China’s economy shrank 6.8% in the three months of 2020, the country’s first such contraction on record and a stark sign of the financial impact of the coronavirus pandemic.
The news came as Chinese authorities revised the death toll in Wuhan, the hardest hit city and where the virus first emerged, up by 50%, to 3,869 from 2,579.
Citing the number of patients who had died at home before reaching hospital, as well as late and inaccurate reporting, the city’s task force on virus prevention and control said: “Every loss of life during the epidemic is not just a source of sorrow for their family, but for the city as well. We would like to send our sincere sympathies to the family members.”
The economic contraction, reported by China’s National Bureau of Statistics on Friday, comes after months of paralysis as the country went into lockdown to contain the virus, which emerged in central Hubei province in December. It has now infected more than 2 million people globally and killed more than 140,000.
While much of the rest of the world grapples with the virus, China appears to have overcome the worst of it. On Friday, it reported 26 new confirmed cases, the lowest daily total in two weeks.
As Beijing struggles to restart the economy, it also faces accusations it suppressed vital information about the outbreak in the initial stages, allowing the virus to spread. US officials have also accused China of obscuring the real number of infections and deaths.
On Thursday, Chinese leader Xi Jinping hit back in a phone call with Russian president Vladimir Putin. Speaking after Donald Trump criticised China for not sharing data more quickly, the two sides emphasised the “counter-productiveness” of such accusations.
Without referring directly to the White House, Xi said politicising the pandemic was “detrimental to international cooperation”, according to state-run news agency Xinhua. The agency reported that Putin said “attempts by some people to smear China” were “unacceptable”.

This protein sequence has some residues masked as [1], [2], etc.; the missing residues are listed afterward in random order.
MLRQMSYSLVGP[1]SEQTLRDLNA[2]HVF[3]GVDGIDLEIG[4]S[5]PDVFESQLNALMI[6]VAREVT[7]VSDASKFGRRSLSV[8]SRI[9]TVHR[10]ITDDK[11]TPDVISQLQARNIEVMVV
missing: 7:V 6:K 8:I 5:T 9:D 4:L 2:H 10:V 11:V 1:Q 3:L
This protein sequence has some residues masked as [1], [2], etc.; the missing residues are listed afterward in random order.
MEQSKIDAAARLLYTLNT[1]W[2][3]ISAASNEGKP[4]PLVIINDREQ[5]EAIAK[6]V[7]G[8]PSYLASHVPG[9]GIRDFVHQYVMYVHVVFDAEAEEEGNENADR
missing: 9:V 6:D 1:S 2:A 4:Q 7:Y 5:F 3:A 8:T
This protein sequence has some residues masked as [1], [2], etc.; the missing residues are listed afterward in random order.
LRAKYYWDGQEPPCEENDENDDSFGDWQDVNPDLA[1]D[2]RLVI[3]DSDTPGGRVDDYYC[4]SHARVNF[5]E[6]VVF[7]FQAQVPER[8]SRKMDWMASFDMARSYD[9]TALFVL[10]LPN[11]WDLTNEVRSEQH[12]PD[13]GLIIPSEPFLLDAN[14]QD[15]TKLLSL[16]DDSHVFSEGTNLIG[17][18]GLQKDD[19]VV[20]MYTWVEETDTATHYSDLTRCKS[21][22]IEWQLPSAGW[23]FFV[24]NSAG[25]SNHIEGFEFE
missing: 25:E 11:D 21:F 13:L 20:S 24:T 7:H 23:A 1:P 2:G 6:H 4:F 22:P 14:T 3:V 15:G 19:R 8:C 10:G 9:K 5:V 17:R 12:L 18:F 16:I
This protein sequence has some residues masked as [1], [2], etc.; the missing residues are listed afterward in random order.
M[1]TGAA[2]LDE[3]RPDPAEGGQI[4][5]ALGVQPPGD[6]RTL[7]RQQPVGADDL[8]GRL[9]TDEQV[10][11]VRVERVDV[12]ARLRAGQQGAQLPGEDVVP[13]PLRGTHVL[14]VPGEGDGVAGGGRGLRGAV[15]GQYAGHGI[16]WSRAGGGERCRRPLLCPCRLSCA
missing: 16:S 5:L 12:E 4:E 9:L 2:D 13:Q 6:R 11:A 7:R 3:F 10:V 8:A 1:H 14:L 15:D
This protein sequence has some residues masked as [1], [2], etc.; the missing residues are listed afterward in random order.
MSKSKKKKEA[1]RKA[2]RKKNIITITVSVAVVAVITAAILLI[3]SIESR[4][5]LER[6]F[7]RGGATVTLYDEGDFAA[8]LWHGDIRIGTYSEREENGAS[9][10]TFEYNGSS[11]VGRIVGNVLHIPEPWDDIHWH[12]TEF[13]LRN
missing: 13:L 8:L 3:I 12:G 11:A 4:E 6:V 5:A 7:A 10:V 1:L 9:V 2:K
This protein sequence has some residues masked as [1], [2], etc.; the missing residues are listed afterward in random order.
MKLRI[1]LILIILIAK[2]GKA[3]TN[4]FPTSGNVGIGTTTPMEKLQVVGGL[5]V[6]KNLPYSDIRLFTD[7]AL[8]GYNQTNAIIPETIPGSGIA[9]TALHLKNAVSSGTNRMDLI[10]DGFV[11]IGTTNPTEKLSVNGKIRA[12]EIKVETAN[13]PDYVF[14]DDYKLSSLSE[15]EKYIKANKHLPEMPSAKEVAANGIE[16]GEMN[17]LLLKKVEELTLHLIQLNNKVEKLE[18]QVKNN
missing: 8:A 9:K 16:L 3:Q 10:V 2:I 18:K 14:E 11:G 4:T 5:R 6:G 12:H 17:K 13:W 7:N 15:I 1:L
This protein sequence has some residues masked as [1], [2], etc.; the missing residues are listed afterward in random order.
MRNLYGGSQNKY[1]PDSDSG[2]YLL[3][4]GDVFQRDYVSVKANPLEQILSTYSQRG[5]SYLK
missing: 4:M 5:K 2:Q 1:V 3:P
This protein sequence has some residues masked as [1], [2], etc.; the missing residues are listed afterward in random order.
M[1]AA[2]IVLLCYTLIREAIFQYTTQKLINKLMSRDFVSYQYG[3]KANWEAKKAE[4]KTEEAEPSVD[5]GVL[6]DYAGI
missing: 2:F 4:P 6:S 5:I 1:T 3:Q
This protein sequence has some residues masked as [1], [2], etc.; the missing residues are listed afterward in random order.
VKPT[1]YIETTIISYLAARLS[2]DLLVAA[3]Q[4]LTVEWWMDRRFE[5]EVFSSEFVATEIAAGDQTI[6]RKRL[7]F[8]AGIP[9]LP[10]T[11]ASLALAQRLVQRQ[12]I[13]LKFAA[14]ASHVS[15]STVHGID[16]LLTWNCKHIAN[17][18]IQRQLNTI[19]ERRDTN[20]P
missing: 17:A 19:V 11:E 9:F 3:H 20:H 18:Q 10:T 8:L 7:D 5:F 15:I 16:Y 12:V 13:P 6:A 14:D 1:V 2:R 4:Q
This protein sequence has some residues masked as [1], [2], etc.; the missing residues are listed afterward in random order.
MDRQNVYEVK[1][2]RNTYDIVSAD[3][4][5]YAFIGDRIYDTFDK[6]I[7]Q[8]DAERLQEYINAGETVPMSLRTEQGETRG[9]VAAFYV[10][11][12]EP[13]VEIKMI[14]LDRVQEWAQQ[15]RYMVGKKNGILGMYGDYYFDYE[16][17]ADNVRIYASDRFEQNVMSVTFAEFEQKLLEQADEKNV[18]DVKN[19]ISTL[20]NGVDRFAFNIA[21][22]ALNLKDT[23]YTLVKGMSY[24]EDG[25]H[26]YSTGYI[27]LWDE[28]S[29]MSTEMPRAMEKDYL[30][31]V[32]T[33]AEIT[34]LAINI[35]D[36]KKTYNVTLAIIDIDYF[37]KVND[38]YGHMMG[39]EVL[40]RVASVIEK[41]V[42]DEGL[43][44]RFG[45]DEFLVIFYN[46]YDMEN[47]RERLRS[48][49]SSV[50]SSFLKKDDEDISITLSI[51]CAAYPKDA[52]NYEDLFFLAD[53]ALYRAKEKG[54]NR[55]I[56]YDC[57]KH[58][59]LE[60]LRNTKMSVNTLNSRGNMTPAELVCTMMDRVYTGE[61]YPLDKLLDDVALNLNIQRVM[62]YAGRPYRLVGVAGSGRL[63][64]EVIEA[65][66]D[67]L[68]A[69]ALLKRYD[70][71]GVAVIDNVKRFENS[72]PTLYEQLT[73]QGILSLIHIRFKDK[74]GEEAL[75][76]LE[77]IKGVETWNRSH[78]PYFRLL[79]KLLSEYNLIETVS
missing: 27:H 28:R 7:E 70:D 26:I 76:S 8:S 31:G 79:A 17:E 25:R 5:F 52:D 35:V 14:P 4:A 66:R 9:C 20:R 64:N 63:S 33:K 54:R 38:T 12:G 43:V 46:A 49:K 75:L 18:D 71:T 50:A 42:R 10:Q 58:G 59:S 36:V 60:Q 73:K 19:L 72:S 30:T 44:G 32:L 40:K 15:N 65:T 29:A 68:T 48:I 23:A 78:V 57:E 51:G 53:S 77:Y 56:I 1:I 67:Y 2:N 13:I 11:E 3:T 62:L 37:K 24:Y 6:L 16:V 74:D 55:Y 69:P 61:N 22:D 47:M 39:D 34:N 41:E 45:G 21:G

Washington has said it is investigating the origins of the coronavirus, including the possibility it escaped from a laboratory in Wuhan, close to a seafood market where the first cluster of cases was reported.
On Thursday, China’s foreign ministry spokesperson Zhao Lijian said: “I’d like to remind you that the WHO has repeatedly stated that there is no evidence showing the virus was made in a lab. Many renowned medical specialists in the world have also debunked the ‘lab leakage’ theory as not science-based at all.”
China has reported more than 3,000 deaths and 80,000 infections from the coronavirus. Even as Chinese authorities over the past month have pushed to restart the economy, fears of new infections have forced some parts of the country to enact new restrictions. China has closed its borders to almost all foreigners arriving from abroad and limited international flights.
Depressed demand from overseas is likely to hit the Chinese economy further. China’s first quarter contraction follows declines in 2019, which saw the Chinese economy expand at its slowest pace in almost 30 years, the result of slowing consumption, a pull back on debt-fuelled growth, and a protracted trade war with the US.
Analysts polled by Reuters estimate China’s yearly growth for 2020 will slow to 2.5% from 6.1% last year, the weakest pace since the last year of the Cultural Revolution.
Friday’s data showed that industrial output fell by 1.1% in March, a better-than expected drop. Retail sales, a measure of consumption, fell 15.8%, steeper than predicted, while fixed asset investment, a gauge of spending on infrastructure projects, equipment and property, fell 16% in line with expectations.
Other developments in the coronavirus pandemic included:
Donald Trump unveiled a set of guidelines for reopening the US economy, comprising of three phases, but ultimately deferred to governors on when and how to return the states to normal.
New Zealand recorded its lowest ever number of coronavirus cases, with just eight people found to be infected.
The UN warned the pandemic risked turning into a child rights crisis.
A third Japanese cabinet official tested positive for the virus, after the country expanded its state of emergency.
India banned the use of the Zoom video conferencing app in government meetings, amid concerns about security.